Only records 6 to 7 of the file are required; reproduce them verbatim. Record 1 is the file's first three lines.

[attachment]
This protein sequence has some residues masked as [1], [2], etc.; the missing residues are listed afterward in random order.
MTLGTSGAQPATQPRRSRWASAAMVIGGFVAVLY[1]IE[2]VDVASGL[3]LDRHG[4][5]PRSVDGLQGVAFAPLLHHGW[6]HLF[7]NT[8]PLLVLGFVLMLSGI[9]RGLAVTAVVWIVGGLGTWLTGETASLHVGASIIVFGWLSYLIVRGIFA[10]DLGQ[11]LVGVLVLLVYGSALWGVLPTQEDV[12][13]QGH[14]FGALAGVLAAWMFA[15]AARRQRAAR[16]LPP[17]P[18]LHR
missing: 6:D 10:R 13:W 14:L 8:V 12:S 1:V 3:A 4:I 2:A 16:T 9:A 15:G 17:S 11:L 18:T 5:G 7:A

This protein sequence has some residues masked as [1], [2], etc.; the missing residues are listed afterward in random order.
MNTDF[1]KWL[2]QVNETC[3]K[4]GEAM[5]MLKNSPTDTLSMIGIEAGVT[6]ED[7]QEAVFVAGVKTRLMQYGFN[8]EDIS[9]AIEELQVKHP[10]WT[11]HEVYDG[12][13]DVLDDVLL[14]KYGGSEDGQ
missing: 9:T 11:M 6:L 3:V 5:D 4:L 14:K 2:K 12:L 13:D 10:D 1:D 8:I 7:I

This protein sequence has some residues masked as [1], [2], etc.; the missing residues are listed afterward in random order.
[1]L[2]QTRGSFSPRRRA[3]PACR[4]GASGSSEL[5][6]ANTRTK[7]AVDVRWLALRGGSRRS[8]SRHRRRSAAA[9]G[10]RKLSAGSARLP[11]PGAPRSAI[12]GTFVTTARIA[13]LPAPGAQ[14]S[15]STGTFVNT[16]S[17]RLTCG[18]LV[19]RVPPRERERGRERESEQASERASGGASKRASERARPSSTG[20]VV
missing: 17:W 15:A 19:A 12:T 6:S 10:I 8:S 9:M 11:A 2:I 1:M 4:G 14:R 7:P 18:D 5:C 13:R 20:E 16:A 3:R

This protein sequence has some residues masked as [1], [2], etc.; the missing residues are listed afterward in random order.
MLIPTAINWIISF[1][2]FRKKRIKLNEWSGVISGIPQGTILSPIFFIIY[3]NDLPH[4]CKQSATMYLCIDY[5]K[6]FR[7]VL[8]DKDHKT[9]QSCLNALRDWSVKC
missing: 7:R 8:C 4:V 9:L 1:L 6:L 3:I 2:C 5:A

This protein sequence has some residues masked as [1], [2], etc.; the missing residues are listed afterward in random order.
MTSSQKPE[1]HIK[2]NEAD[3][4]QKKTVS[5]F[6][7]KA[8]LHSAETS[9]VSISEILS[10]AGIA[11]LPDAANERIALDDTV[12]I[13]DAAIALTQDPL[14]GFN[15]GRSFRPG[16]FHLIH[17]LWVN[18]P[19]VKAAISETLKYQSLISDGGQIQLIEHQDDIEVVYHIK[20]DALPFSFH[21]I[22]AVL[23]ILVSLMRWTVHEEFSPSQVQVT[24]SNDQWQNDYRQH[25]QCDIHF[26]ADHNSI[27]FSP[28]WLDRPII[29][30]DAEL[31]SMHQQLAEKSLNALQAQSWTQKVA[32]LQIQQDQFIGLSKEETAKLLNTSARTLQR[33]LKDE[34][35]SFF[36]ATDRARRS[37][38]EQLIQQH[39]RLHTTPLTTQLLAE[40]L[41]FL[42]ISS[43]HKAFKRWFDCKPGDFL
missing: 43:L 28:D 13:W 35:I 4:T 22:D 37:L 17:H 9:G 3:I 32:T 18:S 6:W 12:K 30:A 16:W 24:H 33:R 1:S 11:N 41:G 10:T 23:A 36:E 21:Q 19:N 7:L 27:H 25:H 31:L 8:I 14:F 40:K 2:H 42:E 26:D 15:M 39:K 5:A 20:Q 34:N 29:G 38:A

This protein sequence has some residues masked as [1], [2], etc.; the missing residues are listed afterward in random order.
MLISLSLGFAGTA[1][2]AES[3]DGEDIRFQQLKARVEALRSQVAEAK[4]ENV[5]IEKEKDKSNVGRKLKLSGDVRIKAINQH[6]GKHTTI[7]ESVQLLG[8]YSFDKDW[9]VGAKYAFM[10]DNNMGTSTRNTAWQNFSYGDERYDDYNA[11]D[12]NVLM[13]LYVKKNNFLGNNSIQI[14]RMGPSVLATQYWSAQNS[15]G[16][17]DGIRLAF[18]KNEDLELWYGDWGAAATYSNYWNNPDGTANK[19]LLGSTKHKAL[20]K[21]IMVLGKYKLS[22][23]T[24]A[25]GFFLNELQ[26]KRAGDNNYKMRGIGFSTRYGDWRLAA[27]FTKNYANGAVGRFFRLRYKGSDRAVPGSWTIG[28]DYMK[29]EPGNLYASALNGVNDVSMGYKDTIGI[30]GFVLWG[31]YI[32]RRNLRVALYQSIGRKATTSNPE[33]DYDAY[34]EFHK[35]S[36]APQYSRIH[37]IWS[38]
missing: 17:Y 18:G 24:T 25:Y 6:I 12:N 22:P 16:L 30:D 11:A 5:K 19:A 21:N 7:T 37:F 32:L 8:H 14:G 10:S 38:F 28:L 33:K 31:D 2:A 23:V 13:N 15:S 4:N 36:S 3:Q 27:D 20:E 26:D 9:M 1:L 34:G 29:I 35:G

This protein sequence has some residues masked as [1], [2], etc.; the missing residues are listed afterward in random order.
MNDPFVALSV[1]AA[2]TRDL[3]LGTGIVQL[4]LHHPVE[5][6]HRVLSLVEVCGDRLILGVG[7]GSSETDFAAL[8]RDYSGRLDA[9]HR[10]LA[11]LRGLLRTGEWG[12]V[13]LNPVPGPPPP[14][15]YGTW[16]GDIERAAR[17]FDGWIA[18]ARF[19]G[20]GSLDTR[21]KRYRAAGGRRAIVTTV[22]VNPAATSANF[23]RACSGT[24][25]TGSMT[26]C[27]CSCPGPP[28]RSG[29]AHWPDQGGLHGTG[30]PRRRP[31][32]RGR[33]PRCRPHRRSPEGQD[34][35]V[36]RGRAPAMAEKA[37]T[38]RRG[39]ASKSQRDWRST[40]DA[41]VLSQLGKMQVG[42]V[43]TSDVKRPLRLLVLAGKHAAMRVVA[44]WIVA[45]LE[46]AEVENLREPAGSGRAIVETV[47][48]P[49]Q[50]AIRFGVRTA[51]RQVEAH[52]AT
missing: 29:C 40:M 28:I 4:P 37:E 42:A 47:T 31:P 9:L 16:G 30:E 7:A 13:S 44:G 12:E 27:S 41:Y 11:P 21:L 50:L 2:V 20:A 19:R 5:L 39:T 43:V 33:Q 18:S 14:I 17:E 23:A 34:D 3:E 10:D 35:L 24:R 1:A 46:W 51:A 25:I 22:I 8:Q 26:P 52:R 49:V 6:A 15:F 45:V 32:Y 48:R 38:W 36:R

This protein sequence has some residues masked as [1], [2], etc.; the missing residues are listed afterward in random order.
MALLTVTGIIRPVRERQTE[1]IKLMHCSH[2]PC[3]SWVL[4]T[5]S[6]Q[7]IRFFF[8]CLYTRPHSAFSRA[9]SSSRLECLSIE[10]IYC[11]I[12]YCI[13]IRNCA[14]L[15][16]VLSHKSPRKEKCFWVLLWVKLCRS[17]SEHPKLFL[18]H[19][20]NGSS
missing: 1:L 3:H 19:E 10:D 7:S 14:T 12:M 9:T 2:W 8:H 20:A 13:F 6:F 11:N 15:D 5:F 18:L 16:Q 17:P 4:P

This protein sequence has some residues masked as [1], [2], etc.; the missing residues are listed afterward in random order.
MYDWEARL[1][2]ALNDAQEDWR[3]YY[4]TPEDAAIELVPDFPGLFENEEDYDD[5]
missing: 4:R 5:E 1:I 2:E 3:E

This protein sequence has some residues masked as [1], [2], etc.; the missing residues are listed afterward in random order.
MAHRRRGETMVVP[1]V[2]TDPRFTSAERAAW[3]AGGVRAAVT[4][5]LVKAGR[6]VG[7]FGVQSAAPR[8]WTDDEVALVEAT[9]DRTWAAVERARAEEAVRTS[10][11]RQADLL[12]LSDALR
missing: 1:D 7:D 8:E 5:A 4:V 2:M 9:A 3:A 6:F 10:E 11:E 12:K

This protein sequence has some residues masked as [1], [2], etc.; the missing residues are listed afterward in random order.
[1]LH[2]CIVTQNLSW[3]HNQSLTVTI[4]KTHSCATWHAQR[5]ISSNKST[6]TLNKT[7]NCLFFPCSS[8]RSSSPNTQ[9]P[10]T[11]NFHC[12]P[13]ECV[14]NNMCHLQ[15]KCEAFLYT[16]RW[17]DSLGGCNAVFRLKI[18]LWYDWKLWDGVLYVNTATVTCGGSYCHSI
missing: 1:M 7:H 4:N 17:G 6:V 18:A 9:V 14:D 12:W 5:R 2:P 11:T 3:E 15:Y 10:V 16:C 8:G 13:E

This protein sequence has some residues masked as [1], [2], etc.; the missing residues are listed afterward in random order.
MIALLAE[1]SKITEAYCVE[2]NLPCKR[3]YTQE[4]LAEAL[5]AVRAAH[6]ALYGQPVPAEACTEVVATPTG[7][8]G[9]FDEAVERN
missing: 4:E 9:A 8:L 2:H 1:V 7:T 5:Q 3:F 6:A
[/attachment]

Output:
This protein sequence has some residues masked as [1], [2], etc.; the missing residues are listed afterward in random order.
MLISLSLGFAGTA[1][2]AES[3]DGEDIRFQQLKARVEALRSQVAEAK[4]ENV[5]IEKEKDKSNVGRKLKLSGDVRIKAINQH[6]GKHTTI[7]ESVQLLG[8]YSFDKDW[9]VGAKYAFM[10]DNNMGTSTRNTAWQNFSYGDERYDDYNA[11]D[12]NVLM[13]LYVKKNNFLGNNSIQI[14]RMGPSVLATQYWSAQNS[15]G[16][17]DGIRLAF[18]KNEDLELWYGDWGAAATYSNYWNNPDGTANK[19]LLGSTKHKAL[20]K[21]IMVLGKYKLS[22][23]T[24]A[25]GFFLNELQ[26]KRAGDNNYKMRGIGFSTRYGDWRLAA[27]FTKNYANGAVGRFFRLRYKGSDRAVPGSWTIG[28]DYMK[29]EPGNLYASALNGVNDVSMGYKDTIGI[30]GFVLWG[31]YI[32]RRNLRVALYQSIGRKATTSNPE[33]DYDAY[34]EFHK[35]S[36]APQYSRIH[37]IWS[38]
missing: 17:Y 18:G 24:T 25:Y 6:I 12:N 22:P 16:L 30:D 11:A 5:K 19:A 21:N 7:T 37:F 32:L 8:H 14:G 10:S 38:F 28:L 33:K 31:D 2:A 23:V 13:N 15:S 4:N 36:S 3:Q 27:D 20:E 26:D 9:M 1:L 34:G 29:I 35:G

This protein sequence has some residues masked as [1], [2], etc.; the missing residues are listed afterward in random order.
MNDPFVALSV[1]AA[2]TRDL[3]LGTGIVQL[4]LHHPVE[5][6]HRVLSLVEVCGDRLILGVG[7]GSSETDFAAL[8]RDYSGRLDA[9]HR[10]LA[11]LRGLLRTGEWG[12]V[13]LNPVPGPPPP[14][15]YGTW[16]GDIERAAR[17]FDGWIA[18]ARF[19]G[20]GSLDTR[21]KRYRAAGGRRAIVTTV[22]VNPAATSANF[23]RACSGT[24][25]TGSMT[26]C[27]CSCPGPP[28]RSG[29]AHWPDQGGLHGTG[30]PRRRP[31][32]RGR[33]PRCRPHRRSPEGQD[34][35]V[36]RGRAPAMAEKA[37]T[38]RRG[39]ASKSQRDWRST[40]DA[41]VLSQLGKMQVG[42]V[43]TSDVKRPLRLLVLAGKHAAMRVVA[44]WIVA[45]LE[46]AEVENLREPAGSGRAIVETV[47][48]P[49]Q[50]AIRFGVRTA[51]RQVEAH[52]AT
missing: 29:C 40:M 28:I 4:P 37:E 42:A 47:T 31:P 9:L 16:G 30:E 7:A 13:S 44:G 12:E 27:S 41:Y 11:P 21:L 50:L 2:V 20:A 19:R 5:L 39:T 43:V 33:Q 18:S 14:I 17:E 23:A 34:D 3:E 10:D 35:L 24:R 1:A 46:W 51:A 25:I 22:I 8:Q 26:P 52:R 49:V 6:A 15:F 45:V 32:Y 48:R 38:W 36:R